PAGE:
The holiday shopping season got off to a surprisingly solid start, according to data released Saturday by a research firm. But the sales boost during the post-Thanksgiving shopathon came at the expense of profits as the nation’s retailers had to slash prices to attract the crowds in a season that is expected to be the weakest in decades.
Sales during the day after Thanksgiving rose 3 percent to $10.6 billion, according to preliminary figures released Saturday by ShopperTrak RCT Corp., a Chicago-based research firm that tracks sales at more than 50,000 retail outlets. Last year, shoppers spent about $10.3 billion on the day after Thanksgiving, dubbed Black Friday because it was historically the sales-packed day when retailers would become profitable for the year.
But this year, many observers were expecting consumers to spend more time browsing than buying, amid contractions in consumer spending and growing fears about economic uncertainty and trouble in the global financial markets.
“Under these circumstances, it’s truly amazing when you think about all the news that led into the holiday season, it certainly appears that consumers are willing to spend more than most expected,” said ShopperTrak co-founder Bill Martin. “Everybody wants value for their dollar, so we saw a tremendous response to the discounts.”
While it isn’t a predictor of overall holiday season sales, Black Friday is an important barometer of people’s willingness to spend during the holidays. Last year, it was the biggest sales generator of the season while the Thanksgiving shopping weekend of Friday through Sunday accounted for about 10 percent of overall holiday sales.
Still, experts, who predict this year’s overall holiday shopping period will be the weakest in decades thanks to an overall contraction in spending, caution that this year’s sales growth may be hard to sustain.
Also complicating matters is a shorter buying season — 27 days between Black Friday and Christmas — instead of 32 last year.
Across the country, sales in the South were up 3.4 percent from last year while they climbed 2.6 percent in the Northeast as shoppers began scouring store aisles at midnight hoping to snag the best selection on early morning specials, some as much as 70 percent off. Elsewhere, sales rose 3 percent in the Midwest and 2.7 percent in the West.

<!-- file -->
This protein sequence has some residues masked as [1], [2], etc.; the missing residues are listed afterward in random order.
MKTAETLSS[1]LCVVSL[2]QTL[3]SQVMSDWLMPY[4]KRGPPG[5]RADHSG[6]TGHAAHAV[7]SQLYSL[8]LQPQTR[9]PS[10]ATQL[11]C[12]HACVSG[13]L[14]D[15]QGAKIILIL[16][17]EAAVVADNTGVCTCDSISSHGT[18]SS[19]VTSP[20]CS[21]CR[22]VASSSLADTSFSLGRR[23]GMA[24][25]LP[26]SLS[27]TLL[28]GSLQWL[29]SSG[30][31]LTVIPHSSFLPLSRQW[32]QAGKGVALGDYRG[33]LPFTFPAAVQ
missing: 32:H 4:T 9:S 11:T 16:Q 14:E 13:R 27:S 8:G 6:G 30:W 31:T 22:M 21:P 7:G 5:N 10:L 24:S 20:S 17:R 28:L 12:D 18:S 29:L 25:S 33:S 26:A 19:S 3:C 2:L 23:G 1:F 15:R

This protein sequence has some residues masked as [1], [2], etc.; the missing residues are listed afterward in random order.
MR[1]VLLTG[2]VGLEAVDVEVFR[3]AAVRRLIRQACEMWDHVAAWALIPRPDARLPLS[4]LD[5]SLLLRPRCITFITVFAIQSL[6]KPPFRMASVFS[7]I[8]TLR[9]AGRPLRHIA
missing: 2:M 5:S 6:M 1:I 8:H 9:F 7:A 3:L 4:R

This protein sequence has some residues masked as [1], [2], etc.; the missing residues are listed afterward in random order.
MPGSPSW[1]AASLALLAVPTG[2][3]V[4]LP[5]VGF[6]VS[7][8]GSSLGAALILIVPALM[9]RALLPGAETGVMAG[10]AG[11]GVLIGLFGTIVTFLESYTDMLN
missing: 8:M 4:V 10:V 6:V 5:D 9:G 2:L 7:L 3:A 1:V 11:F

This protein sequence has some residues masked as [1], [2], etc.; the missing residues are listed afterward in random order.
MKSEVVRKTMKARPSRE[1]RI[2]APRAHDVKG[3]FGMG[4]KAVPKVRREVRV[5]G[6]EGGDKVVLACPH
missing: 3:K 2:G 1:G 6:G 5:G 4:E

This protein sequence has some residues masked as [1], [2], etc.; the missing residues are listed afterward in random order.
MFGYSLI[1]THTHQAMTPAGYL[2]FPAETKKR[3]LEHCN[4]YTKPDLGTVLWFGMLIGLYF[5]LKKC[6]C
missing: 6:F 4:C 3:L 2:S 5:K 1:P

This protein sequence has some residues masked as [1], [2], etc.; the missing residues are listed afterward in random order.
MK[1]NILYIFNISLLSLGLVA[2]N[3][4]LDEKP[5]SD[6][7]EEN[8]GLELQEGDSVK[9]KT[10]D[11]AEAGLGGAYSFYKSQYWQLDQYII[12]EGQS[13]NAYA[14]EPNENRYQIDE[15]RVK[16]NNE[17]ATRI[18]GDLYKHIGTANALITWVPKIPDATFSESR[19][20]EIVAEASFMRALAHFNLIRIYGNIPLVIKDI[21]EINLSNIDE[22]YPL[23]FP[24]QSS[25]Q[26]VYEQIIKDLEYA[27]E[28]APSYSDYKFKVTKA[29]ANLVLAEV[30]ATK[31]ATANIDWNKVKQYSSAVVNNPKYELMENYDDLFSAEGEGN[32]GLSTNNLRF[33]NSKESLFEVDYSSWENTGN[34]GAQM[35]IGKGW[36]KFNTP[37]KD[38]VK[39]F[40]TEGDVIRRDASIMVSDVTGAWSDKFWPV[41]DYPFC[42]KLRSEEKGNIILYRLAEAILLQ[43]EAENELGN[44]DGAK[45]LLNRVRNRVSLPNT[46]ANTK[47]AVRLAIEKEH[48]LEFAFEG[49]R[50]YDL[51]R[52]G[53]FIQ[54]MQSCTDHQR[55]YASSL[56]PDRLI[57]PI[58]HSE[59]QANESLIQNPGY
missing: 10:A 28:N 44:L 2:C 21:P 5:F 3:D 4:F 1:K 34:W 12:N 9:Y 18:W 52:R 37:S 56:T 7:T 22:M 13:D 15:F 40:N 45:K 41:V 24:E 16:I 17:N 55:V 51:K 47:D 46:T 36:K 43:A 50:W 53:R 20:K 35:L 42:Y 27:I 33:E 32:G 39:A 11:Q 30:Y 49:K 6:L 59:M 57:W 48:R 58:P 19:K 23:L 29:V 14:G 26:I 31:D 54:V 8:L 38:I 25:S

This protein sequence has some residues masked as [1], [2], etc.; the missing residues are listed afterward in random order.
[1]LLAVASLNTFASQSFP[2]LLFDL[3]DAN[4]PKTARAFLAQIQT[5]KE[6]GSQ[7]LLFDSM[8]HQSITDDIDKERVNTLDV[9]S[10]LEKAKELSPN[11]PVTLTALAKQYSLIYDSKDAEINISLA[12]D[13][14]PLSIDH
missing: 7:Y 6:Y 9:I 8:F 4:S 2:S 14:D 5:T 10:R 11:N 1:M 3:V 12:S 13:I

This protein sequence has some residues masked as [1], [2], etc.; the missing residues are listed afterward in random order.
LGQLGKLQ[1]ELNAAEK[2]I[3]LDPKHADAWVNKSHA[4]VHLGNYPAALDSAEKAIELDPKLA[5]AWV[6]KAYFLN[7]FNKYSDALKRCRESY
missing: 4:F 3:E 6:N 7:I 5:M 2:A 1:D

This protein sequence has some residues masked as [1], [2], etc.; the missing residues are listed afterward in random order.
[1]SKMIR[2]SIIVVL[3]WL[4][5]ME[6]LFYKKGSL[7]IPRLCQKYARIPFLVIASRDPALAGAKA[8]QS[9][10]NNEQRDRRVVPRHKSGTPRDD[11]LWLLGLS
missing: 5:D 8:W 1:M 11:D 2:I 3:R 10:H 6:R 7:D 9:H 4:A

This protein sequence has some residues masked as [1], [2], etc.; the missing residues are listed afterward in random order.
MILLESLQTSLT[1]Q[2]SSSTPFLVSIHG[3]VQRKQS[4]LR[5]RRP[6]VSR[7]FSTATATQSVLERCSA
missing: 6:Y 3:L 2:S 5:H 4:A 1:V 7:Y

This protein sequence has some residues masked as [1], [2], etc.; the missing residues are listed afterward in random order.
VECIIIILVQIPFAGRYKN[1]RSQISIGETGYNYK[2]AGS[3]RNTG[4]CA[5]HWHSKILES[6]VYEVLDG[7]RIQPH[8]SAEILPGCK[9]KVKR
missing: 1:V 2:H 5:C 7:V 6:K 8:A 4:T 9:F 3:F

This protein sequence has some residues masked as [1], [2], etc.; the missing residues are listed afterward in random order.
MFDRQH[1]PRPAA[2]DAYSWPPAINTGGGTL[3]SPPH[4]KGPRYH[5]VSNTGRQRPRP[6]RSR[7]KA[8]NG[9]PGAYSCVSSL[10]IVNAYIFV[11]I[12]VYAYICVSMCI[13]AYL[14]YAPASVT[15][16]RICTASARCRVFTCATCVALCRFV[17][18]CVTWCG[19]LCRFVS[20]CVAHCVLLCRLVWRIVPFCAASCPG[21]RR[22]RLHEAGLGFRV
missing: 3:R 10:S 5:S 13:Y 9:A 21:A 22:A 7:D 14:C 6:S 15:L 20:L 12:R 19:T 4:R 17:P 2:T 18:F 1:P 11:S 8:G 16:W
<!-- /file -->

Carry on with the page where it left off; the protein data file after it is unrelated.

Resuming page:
Patty Saal, 60, of Mogadore, Ohio, began her Black Friday shopping at 5 a.m. when she and her daughters went to a Sam’s Club to purchase iPods.
“We’re doing fine,” she said.
Fifth-grade teacher Daphna Stepen, 42, spent Black Friday hunting for deals inside Macy’s and at the Limited Too clothing store and headed out again Saturday. The Chicago resident said she was surprised by the discounts as well as how many coupons she’d received from stores, which helped her save even more money on already marked-down items.
“You can get almost 40 percent off stuff if you work the coupons,” she said.
Separately on Saturday, J.C. Penney Co. Inc. said business was strong in its sites across the country as customers responded to sales. Some of the department store’s best sellers were smaller electronic gadgets and practical gifts, such as sweaters, boots, coats and luggage.
But the chain said it wouldn’t provide specific sales figures.
“In light of the challenging and volatile economic climate, and shifts in this year’s retail calendar, we don’t believe that reporting sales data for any one day (or weekend), including Black Friday, would provide a meaningful barometer of our business,” the Plano, Texas company said in a statement released Saturday afternoon.
AP Retail Writers Anne D’Innocenzio in New York and Emily Fredrix in Aurora, Ohio contributed to this report.